Want to try a skimo—or, ski mountaineering—race? Whether you want to supercharge your winter fitness or dream of a bucket-list goal, like the Grand Traverse between Crested Butte and Aspen in Colorado, a skimo race certainly provides a challenge. But if you’re new to skimo, it can be intimidating. Do you need new gear? Or to learn techniques? How fit do you really need to be?
Here we break down the basics, so you can try this mega fun sport without fear.
Skimo racing is actually just skiing up and down as fast as you can. The term "skimo" can be intimidating, but if you can ski, you can skimo race. And if you run in the summer, it’s basically the same as a mountain trail run, but on skis.
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You can use the gear you already have. Sure, the top people have equipment that's featherlight—it’s incredible what designers and manufacturers have been able to do with ski and boot technology, and the new stuff makes the sport much more like running in terms of efficiency going uphill. But you can use any gear you have. And if it's a bit heavier, you can rest easy knowing that you’re getting more of a strength component from the race. Some races actually have a "heavy metal" division, but even if they don’t, you won’t be the only one with normal touring equipment.
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Skimo races are still a little underground. I know many skiers who ski most winter days who didn’t even know it existed. You might need to do a little research to find the races in your area. I would tell you about the series, but it’s more fun for you to find out. If you see someone wearing Lycra going crazy quick uphill with skinny skis, you can ask them.
Training helps. We all get stoked for skiing, but often ski our way into shape as the season progresses instead of training beforehand to hit the ground running. You’ll have much more fun and suffer much less in a skimo race if you prep your legs and lungs. As in any sport, the people at the top likely train all year for these events, so don’t be discouraged if you aren’t keeping up. But even if you don’t aim to compete for the top ranks, you can take a note from their book and enjoy yourself much more by building your fitness beforehand. Sustained running uphill and harder uphill intervals are both great for building skimo-specific endurance. So are strength exercises like box step-ups, split squats, and tuck holds.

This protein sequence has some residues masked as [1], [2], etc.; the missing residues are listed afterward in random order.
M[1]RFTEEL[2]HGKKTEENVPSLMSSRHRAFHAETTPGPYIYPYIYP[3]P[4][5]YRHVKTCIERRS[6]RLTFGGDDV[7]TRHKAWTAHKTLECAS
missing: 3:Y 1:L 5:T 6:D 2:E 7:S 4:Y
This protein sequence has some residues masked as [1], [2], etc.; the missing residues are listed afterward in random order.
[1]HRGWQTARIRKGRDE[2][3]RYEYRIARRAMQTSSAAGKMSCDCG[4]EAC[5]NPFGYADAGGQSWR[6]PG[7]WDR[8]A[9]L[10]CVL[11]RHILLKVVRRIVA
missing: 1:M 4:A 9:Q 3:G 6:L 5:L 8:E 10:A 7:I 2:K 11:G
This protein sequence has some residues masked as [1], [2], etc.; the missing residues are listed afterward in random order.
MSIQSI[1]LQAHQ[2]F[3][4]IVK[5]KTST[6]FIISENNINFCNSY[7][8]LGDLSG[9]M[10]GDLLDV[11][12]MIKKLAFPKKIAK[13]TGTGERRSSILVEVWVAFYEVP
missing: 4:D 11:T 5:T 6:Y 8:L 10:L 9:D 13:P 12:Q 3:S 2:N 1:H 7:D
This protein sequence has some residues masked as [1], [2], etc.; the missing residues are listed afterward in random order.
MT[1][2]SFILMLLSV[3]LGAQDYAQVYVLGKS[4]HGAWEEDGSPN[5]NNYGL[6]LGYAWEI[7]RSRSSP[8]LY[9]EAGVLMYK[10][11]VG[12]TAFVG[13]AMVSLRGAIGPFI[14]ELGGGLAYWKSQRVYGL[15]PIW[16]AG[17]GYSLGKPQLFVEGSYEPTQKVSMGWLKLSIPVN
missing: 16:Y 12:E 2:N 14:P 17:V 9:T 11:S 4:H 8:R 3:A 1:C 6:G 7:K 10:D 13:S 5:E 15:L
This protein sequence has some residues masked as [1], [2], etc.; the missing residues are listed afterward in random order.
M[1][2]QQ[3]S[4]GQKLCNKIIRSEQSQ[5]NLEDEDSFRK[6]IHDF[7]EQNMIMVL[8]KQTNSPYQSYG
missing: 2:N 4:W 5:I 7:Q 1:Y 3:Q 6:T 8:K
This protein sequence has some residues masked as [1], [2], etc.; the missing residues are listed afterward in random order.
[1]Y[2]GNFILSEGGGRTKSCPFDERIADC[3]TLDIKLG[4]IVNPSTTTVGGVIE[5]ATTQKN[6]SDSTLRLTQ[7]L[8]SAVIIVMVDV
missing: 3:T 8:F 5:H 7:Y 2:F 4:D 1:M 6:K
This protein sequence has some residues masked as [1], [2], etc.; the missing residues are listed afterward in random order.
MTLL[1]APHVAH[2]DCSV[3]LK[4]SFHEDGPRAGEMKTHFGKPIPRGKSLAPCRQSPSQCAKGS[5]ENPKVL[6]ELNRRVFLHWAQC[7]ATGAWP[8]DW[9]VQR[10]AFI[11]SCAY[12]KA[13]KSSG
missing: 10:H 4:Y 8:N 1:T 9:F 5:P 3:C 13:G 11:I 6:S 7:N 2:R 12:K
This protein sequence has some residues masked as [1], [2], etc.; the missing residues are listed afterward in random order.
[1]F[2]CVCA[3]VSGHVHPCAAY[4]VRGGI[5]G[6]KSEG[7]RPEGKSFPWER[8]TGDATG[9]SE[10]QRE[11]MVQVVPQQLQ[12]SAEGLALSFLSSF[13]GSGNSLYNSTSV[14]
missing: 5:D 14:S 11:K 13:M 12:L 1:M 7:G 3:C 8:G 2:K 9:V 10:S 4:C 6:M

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Practice transitions. Most races have at least one transition from skinning to skiing, skiing to skinning, and skinning to booting. If you mosey like you would on a touring day, you’ll lose a lot of unnecessary time. Watch videos and practice, practice, practice. This is the perfect thing to do before the snow hits when you just can’t wait to get on your sticks. Just make sure you don’t scratch the bases!
Remember: You can take the race as seriously or as un-seriously as you want. Have fun!